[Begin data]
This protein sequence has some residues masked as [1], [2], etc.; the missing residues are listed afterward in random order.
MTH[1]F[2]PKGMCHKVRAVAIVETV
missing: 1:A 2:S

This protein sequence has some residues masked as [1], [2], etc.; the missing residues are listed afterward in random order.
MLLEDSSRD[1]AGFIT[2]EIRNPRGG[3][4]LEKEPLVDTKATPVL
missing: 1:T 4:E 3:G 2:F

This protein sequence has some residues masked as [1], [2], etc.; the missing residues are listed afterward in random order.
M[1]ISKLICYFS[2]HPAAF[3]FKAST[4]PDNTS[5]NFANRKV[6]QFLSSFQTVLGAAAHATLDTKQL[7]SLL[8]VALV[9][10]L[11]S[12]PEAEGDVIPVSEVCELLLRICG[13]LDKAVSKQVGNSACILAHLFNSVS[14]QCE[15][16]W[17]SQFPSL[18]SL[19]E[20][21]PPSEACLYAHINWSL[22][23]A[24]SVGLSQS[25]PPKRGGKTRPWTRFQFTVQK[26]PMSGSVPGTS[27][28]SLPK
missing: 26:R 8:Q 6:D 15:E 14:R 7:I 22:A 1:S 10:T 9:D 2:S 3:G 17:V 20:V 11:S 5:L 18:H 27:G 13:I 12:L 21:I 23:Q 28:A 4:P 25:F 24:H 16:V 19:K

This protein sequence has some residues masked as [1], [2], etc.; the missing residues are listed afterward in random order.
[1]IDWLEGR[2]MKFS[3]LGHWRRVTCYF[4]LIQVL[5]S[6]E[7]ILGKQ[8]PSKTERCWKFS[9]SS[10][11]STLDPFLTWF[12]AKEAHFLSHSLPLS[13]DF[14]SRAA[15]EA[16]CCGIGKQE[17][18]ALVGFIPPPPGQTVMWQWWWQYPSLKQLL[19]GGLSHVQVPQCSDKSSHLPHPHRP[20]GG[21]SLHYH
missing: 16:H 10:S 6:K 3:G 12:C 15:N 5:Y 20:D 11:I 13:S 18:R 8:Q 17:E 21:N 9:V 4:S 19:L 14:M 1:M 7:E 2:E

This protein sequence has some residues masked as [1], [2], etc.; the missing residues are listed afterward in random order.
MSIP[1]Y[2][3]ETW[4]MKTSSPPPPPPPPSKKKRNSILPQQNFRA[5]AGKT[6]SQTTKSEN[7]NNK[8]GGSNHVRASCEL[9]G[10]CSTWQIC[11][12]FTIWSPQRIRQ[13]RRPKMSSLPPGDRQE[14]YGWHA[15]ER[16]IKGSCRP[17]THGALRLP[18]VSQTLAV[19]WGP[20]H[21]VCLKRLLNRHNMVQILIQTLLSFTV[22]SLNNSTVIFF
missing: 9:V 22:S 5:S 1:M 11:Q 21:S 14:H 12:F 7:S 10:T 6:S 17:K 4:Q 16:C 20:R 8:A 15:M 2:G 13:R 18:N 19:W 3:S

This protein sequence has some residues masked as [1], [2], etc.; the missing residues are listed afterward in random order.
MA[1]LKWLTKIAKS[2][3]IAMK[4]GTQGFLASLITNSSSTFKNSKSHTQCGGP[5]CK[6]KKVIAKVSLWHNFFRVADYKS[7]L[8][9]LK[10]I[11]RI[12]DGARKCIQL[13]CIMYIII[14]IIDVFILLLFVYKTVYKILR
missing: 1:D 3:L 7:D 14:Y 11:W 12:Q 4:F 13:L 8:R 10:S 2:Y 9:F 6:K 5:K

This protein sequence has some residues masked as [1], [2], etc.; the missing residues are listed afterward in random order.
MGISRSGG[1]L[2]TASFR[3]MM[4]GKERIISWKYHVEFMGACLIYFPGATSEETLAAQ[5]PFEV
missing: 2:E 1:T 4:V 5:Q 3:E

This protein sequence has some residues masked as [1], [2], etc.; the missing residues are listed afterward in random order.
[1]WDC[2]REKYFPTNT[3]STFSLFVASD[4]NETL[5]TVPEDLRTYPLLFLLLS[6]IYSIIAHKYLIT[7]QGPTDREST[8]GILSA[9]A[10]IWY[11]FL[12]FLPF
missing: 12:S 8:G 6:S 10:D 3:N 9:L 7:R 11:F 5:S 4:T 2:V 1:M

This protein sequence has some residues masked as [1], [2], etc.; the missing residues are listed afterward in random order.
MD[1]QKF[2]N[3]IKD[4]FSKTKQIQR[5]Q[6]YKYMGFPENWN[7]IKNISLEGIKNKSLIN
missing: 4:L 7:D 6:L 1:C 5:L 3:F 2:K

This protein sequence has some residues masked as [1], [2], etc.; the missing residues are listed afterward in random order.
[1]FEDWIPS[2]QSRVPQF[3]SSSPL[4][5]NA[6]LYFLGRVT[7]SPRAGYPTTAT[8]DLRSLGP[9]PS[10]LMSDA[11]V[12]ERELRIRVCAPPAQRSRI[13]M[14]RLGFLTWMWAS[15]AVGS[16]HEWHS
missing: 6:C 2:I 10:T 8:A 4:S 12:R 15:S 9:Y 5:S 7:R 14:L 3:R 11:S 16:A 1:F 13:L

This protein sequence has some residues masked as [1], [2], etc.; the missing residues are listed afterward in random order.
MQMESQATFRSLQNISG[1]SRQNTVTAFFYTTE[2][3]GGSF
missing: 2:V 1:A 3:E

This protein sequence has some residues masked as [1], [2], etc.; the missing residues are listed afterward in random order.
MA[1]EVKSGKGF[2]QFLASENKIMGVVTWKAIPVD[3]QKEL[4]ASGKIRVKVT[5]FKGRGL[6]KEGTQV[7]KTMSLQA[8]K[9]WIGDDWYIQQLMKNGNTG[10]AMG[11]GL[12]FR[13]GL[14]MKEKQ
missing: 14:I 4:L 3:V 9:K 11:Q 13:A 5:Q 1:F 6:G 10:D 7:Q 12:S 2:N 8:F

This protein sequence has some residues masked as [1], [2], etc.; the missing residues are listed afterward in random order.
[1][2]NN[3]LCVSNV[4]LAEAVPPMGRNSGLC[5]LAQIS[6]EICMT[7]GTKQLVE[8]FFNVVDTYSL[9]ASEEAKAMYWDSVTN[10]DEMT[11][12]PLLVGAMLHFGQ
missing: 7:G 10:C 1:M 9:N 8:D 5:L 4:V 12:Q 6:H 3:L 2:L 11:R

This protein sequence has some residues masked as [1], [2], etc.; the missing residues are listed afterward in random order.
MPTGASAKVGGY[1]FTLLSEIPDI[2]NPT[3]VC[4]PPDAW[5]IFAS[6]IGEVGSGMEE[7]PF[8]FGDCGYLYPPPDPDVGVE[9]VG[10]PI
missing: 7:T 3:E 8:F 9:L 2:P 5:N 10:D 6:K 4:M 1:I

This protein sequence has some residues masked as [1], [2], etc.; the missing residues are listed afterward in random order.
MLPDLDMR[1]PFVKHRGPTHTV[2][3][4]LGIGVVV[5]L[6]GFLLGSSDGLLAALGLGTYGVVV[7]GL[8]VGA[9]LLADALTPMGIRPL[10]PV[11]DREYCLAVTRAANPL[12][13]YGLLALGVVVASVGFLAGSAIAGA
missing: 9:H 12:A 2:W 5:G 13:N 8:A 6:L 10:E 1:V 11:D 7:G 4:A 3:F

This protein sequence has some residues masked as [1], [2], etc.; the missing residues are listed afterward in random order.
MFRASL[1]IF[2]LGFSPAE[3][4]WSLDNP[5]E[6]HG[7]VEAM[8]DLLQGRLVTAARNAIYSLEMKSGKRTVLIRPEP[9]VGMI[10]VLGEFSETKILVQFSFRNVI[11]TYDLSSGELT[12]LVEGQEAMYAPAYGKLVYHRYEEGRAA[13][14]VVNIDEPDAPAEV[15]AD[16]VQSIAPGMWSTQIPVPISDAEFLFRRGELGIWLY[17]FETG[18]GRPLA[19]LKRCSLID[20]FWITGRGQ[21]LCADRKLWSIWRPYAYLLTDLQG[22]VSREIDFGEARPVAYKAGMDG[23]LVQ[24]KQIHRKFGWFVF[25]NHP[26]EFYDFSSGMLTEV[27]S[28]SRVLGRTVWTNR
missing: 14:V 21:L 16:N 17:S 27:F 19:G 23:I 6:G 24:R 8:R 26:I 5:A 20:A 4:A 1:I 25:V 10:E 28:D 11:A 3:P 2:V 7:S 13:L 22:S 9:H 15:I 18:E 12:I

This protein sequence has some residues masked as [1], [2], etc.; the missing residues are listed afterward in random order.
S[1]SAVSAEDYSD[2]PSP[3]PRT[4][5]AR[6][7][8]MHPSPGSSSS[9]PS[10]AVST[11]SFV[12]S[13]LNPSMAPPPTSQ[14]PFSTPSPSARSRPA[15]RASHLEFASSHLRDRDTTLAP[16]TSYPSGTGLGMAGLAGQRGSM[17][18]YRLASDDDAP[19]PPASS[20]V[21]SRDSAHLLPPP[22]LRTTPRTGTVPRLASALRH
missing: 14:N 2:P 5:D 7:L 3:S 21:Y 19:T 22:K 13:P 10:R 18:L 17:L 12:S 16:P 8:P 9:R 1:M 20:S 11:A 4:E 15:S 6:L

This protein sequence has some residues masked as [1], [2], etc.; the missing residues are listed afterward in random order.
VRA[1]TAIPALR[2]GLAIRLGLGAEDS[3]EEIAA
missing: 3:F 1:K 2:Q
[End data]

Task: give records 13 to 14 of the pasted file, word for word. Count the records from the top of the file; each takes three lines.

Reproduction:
This protein sequence has some residues masked as [1], [2], etc.; the missing residues are listed afterward in random order.
[1][2]NN[3]LCVSNV[4]LAEAVPPMGRNSGLC[5]LAQIS[6]EICMT[7]GTKQLVE[8]FFNVVDTYSL[9]ASEEAKAMYWDSVTN[10]DEMT[11][12]PLLVGAMLHFGQ
missing: 7:G 10:C 1:M 9:N 8:D 5:L 4:V 12:Q 6:H 3:L 2:L 11:R

This protein sequence has some residues masked as [1], [2], etc.; the missing residues are listed afterward in random order.
MPTGASAKVGGY[1]FTLLSEIPDI[2]NPT[3]VC[4]PPDAW[5]IFAS[6]IGEVGSGMEE[7]PF[8]FGDCGYLYPPPDPDVGVE[9]VG[10]PI
missing: 7:T 3:E 8:F 9:L 2:P 5:N 10:D 6:K 4:M 1:I